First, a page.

Aerial Regional-scale Environmental Survey
The Aerial Regional-scale Environmental Survey (ARES) was a proposal by NASA's Langley Research Center to build a powered aircraft that would fly on Mars. The ARES team sought to be selected and funded as a NASA Mars Scout Mission for a 2011 or 2013 launch window. However, the MAVEN mission was chosen instead. ARES was chosen as one of four finalists in that program.
|Mission type||Mars atmospheric probe|
|Mission duration||1 hour at Mars|
ARES would have traveled to Mars compactly folded into a protective aeroshell; upon entry in the thin atmosphere, the capsule would have deployed a parachute to decelerate, followed by ARES release at altitude.
ARES would transit to Mars via a cruise stage and enter the Martian atmosphere in a traditional aeroshell with heat shield. At the right altitude it would unfold itself into its flight configuration. Propulsion would likely have come from a bipropllent rocket engine, which was a focus over other types of propulsion during its development, but propulsion remained undetermined. The two main criteria used to evaluate the propulsion system were flight range and implementation risk. Possible propulsion technologies were electrical motors, internal combustion and rocket systems. The aircraft was intended to fly for about one hour.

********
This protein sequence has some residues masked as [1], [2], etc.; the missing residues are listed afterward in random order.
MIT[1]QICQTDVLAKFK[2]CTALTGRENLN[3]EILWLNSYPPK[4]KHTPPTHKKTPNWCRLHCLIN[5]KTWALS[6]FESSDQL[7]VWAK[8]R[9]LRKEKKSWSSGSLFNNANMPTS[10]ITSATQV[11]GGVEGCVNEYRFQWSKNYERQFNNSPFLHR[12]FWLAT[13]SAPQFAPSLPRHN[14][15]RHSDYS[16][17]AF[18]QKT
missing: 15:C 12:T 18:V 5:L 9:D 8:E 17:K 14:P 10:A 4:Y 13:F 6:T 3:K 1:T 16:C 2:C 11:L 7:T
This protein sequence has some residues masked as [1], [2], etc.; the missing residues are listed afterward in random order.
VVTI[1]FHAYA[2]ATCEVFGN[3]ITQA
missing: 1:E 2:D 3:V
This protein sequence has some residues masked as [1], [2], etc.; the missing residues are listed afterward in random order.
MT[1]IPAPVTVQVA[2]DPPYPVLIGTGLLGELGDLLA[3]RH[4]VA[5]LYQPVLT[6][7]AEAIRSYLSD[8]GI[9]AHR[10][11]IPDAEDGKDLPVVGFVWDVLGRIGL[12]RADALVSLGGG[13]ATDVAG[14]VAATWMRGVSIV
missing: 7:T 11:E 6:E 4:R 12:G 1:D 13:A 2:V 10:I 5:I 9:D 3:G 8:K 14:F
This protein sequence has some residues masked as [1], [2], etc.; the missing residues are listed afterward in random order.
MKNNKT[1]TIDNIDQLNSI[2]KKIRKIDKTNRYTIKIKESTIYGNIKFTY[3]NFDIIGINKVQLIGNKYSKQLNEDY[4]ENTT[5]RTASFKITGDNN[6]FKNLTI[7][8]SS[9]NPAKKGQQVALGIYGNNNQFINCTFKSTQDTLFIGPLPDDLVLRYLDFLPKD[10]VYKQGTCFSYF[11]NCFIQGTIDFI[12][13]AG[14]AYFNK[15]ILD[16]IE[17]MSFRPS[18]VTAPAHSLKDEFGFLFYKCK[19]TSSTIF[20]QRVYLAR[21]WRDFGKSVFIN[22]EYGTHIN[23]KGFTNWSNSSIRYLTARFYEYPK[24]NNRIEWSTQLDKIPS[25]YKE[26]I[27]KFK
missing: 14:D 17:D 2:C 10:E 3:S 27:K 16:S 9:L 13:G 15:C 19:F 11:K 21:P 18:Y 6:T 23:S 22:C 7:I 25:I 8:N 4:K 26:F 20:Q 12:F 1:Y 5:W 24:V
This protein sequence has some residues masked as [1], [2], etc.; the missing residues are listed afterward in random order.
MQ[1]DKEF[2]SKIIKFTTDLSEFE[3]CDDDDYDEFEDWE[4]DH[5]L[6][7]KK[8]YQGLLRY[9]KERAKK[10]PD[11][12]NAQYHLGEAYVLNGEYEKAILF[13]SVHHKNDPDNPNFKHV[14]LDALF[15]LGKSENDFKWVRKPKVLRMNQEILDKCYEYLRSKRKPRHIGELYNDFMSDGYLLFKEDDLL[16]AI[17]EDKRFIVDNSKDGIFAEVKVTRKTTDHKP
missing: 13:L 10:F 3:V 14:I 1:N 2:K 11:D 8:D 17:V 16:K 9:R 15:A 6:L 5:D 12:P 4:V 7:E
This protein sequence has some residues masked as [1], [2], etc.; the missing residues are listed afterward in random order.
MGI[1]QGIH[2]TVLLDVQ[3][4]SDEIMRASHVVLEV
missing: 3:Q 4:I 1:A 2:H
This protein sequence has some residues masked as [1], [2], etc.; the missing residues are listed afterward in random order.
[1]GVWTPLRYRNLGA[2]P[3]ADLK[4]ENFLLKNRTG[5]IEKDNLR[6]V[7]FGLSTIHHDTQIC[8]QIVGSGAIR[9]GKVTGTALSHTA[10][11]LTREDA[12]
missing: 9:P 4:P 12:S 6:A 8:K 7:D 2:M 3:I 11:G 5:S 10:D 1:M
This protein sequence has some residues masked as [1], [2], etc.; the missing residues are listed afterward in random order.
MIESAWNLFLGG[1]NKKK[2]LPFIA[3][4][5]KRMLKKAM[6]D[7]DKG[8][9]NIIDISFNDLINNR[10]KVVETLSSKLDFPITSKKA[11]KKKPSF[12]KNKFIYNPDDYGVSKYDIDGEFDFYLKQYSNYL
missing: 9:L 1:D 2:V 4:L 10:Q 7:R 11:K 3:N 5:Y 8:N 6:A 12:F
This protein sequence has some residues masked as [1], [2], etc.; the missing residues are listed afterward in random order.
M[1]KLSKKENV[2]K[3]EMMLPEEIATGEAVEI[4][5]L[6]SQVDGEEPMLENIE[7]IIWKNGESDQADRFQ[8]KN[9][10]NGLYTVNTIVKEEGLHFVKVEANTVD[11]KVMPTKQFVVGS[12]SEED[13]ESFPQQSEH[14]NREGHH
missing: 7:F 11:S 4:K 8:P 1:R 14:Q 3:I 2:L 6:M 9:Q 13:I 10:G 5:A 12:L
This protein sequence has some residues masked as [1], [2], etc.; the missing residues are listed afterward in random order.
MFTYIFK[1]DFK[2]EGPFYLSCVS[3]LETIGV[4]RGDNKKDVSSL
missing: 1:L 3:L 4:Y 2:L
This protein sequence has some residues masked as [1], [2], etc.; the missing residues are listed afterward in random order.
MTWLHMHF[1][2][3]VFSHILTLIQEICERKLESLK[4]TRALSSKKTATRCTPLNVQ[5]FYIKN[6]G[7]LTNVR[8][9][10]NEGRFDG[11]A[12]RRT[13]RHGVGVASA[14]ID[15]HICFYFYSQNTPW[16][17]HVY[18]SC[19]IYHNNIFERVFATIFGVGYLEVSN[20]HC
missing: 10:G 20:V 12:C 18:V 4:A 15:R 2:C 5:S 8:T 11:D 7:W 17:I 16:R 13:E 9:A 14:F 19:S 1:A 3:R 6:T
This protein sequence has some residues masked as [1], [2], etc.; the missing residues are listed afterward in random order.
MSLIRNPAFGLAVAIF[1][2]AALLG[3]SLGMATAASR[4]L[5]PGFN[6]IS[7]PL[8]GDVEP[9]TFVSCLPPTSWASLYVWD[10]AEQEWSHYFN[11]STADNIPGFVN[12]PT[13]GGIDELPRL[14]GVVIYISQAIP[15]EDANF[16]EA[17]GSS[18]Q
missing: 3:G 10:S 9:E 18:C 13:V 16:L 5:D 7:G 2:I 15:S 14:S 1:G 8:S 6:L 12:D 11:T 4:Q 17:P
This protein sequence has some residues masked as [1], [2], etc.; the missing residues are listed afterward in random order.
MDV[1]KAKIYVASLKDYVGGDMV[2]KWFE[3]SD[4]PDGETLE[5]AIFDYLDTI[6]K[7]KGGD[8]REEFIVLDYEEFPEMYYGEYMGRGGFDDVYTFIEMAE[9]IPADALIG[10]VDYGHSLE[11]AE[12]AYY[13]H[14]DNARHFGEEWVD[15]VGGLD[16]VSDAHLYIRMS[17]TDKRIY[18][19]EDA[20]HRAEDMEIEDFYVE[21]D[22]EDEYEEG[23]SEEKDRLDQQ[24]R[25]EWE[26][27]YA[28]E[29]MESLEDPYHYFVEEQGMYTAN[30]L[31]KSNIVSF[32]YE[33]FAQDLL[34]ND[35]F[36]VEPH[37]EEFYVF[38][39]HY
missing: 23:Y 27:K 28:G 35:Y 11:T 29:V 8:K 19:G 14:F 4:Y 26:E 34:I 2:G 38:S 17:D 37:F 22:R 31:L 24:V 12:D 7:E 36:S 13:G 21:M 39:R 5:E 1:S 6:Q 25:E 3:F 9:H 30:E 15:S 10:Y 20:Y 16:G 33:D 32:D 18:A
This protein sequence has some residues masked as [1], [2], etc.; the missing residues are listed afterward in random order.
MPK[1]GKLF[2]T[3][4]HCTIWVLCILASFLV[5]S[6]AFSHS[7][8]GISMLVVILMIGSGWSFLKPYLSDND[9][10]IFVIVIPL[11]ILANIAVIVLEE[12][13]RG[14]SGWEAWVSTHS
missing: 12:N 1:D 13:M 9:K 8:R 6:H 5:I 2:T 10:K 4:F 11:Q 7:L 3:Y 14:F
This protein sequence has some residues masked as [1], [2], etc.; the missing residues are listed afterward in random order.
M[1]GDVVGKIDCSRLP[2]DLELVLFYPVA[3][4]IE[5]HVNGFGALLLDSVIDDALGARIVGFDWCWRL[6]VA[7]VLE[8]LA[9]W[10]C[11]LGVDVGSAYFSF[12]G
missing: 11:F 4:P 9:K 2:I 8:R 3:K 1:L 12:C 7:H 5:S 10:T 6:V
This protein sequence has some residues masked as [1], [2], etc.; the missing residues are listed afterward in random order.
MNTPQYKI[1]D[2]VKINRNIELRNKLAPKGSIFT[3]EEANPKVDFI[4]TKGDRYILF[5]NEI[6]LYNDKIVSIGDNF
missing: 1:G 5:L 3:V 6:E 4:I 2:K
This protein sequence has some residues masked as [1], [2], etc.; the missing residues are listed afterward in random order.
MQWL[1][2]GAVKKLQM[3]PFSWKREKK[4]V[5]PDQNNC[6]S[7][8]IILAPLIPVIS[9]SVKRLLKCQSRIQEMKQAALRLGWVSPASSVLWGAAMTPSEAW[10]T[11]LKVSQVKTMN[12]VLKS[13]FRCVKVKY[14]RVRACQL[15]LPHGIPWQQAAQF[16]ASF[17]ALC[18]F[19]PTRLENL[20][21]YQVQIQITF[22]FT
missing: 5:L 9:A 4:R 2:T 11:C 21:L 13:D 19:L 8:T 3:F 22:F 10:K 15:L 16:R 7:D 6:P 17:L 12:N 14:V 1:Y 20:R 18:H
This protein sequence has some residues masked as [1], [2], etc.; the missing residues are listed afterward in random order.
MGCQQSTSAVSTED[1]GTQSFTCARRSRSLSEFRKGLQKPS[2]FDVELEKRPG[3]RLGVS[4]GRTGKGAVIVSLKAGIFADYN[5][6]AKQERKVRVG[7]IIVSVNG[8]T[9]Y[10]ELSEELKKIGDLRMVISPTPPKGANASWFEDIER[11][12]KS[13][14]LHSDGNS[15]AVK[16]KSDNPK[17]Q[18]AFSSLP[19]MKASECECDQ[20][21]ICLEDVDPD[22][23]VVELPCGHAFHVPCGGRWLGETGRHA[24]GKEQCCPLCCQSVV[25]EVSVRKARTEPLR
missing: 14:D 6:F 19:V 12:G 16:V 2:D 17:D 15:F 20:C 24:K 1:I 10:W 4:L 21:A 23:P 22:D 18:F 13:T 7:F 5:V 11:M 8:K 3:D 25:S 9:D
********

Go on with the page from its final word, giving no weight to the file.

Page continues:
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- Levine, J; Blaney, D.L.; Connemey, J.E.P.; Greeley, Ronald; Head Iii, James; Hoffman, John; Jakosky, Bruce; Mckay, Christopher; Sotin, Chrsitophe (2003-09-15). "Science from a Mars Airplane: The Aerial Regional-scale Environmental Survey (ARES) of Mars". doi:10.2514/6.2003-6576. ISBN 9781624100949.
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- Kuhl, Christopher (2008-07-21). "Design of a Mars Airplane Propulsion System for the Aerial Regional-Scale Environmental Survey (ARES) Mission Concept". 44th AIAA/ASME/SAE/ASEE Joint Propulsion Conference & Exhibit. Reston, Virigina: American Institute of Aeronautics and Astronautics. doi:10.2514/6.2008-5246. ISBN 9781600869921.
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